For a long time it has been assumed that public sector organisations cannot compete with private companies when it comes to attracting, developing and retaining the best leadership talent. The presumption is that lower remuneration and higher levels of bureaucracy stifle creativity and discourage outstanding people.
However, this is an over-simplified picture, as this week's Public Sector Leadership Conference and Exhibition is expected to demonstrate. The event, which is to be held at the Queen Elizabeth II Conference Centre in London on 21 April, offers the chance to gain an insight into the true state of leadership in the sector and hear proposals about how it can be nurtured in the future.
The keynote speaker at the conference is Wendy Thomson, chief executive of the Leadership Centre for Local Government. She decries the idea that public sector leaders are, in some way, inferior.
"The people I hold in high regard are driven by their commitment to making public services work for people, rather than any particular human resources policy," she says.
And while, she admits some people have been put off by the government budget cuts and financial constraints - with the consequent job insecurity - Thomson says that many are still attracted by "the scope for making a difference".
She wants politicians and the wider public to hold leaders in the public sector in higher regard, believing this recognition will generate confidence in the sector and boost the morale and performance.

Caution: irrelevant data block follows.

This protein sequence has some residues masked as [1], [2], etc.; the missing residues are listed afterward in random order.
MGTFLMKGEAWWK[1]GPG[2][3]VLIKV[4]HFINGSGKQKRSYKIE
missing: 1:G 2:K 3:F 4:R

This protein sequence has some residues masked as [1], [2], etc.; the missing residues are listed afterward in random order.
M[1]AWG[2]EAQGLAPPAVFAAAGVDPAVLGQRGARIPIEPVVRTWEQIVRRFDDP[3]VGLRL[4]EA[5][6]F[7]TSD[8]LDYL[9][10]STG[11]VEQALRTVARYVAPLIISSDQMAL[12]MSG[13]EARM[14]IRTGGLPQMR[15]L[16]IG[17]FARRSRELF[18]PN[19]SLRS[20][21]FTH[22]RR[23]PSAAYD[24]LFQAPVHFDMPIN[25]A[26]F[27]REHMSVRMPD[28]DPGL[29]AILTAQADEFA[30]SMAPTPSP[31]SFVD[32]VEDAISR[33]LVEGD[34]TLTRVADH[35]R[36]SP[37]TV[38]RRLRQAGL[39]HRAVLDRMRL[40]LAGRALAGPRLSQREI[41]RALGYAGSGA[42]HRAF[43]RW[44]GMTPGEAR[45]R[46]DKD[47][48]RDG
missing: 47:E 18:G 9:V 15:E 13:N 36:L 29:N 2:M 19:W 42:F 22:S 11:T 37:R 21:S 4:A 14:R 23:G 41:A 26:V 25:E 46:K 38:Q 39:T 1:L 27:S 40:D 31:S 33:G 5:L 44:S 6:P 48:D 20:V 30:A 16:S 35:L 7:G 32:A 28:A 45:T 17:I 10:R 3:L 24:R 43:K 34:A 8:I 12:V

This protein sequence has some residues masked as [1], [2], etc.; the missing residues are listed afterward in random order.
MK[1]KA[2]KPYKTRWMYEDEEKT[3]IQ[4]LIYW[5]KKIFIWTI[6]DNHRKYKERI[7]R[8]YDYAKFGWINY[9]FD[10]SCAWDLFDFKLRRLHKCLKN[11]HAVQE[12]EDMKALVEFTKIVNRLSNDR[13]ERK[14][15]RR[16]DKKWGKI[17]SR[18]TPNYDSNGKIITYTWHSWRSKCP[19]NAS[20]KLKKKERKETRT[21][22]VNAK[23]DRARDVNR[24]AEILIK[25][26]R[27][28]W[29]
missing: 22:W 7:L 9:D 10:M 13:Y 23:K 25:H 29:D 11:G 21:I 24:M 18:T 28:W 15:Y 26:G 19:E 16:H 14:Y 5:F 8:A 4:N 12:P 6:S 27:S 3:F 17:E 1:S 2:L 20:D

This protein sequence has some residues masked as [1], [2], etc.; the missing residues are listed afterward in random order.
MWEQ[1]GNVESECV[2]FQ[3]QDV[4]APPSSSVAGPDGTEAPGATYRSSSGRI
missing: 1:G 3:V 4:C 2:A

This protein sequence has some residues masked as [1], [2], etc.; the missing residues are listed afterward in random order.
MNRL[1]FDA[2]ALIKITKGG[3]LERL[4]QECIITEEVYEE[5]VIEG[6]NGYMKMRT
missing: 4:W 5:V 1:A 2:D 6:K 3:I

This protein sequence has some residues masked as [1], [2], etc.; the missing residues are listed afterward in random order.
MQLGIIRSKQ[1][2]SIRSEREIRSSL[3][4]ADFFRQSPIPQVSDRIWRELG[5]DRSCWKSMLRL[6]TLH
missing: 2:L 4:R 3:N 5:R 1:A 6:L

It is a point picked up by Ewart Wooldridge, chief executive of the Leadership Foundation for Higher Education, who will chair and speak at the conference. "We need to recognise how important public sector leaders are," he says.
Wooldridge would also like to see the sector improve its approach to succession planning to ensure a level of continuity at the head of vital public sector organisations. "We are trying to improve the quality of high-level management but an important aspect of this is tackling the earlier stages in an individual's career - the time when you need to nurture and develop the leaders of tomorrow."
For Lynne Sedgemore, chief executive of the Centre for Excellence in Leadership, the key to effective leadership lies not only in developing the skills of those destined for the top, but also the skills of staff throughout the public sector.
"Leadership resides at all levels in an organisation," she says. "While t